Questions to Ponder: What makes a swing state a swing state? How is Florida emblematic of the nation as a whole?
On the last business day of May 2018, the number of job openings edged down to 6.6 million from a revised April level of 6.8 million, a series high. Combined, over one-third of those job openings were in professional and business services (1,190,000) and health care and social assistance (1,119,000).
I’m not sharing this article because of the monthly fluctuations in labor. The interactive chart in this article is an excellent visualization of the shifts in labor in the various economic sectors.
Streamer is a new way to visualize and understand water flow across America. With Streamer you can explore our Nation’s major streams by tracing upstream to their source or downstream to where they empty.
Streamer is the online mapping application that lets anyone explore downstream and upstream along America’s rivers and streams (here is a YouTube tutorial). Streamer can be used to follow the paths of rivers up to their headwaters and down to the sea, to view location-related information such as weather radar and near real-time streamflow data, and to discover hydrologic connections between distant places.
Why are some communities more vulnerable to hunger and famine? There are many reasons, which together add up to food insecurity, the world’s no.1 health risk.
This video is an excellent summary of the geographic factors that lead to food insecurity and hunger and the main ways NGO’s are trying to combat the issues. This is an incredibly complex problem that, at it’s heart, is a geographic issue that can challenge student to synthesize information and make the connections between topics.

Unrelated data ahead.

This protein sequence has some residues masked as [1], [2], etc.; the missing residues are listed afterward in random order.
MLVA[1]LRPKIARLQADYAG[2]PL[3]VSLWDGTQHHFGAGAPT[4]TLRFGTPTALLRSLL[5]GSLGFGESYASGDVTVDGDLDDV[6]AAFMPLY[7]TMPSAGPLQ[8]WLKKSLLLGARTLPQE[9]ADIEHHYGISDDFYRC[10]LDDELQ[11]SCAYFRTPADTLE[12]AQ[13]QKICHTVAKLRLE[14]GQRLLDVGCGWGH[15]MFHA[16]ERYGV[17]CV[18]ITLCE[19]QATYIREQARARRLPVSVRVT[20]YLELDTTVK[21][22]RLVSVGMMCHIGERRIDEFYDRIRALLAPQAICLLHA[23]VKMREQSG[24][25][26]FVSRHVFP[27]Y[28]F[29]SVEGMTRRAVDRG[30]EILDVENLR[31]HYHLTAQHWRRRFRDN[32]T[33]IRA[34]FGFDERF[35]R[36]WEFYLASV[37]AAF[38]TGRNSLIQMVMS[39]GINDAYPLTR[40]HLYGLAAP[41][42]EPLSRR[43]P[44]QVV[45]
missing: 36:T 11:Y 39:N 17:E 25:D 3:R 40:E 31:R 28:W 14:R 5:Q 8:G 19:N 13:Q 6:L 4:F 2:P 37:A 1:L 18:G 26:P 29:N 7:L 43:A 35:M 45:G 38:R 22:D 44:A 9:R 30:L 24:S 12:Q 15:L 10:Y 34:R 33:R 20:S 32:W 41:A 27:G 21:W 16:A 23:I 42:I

"There are about 7,000 languages spoken around the world — and they all have different sounds, vocabularies and structures. But do they shape the way we think? Cognitive scientist Lera Boroditsky shares examples of language — from an Aboriginal community in Australia that uses cardinal directions instead of left and right to the multiple words for blue in Russian — that suggest the answer is a resounding yes. ‘The beauty of linguistic diversity is that it reveals to us just how ingenious and how flexible the human mind is,’ Broditsky says. Human minds have invented not one cognitive universe, but 7,000."
Sense of direction, numerical concepts, gendered traits, even the colors that we perceive with our own eyes…all these are shaped by the language(s) we speak. If language shapes how an individual shapes their own worldview, a cultural group’s worldview is also powerfully impacted by the language that frames how they think.
The 48 contiguous states alone are a 1.9 billion-acre jigsaw puzzle of cities, farms, forests and pastures.
This set of 15 maps on how land is used in the 48 contiguous U.S. states is a phenomenal resource to visualize how we use our land (admittedly this does exclude Alaska and Hawaii, but given that Alaska’s land use patterns can skew the patterns considerably). This is especially useful in agricultural units, but has many other applications.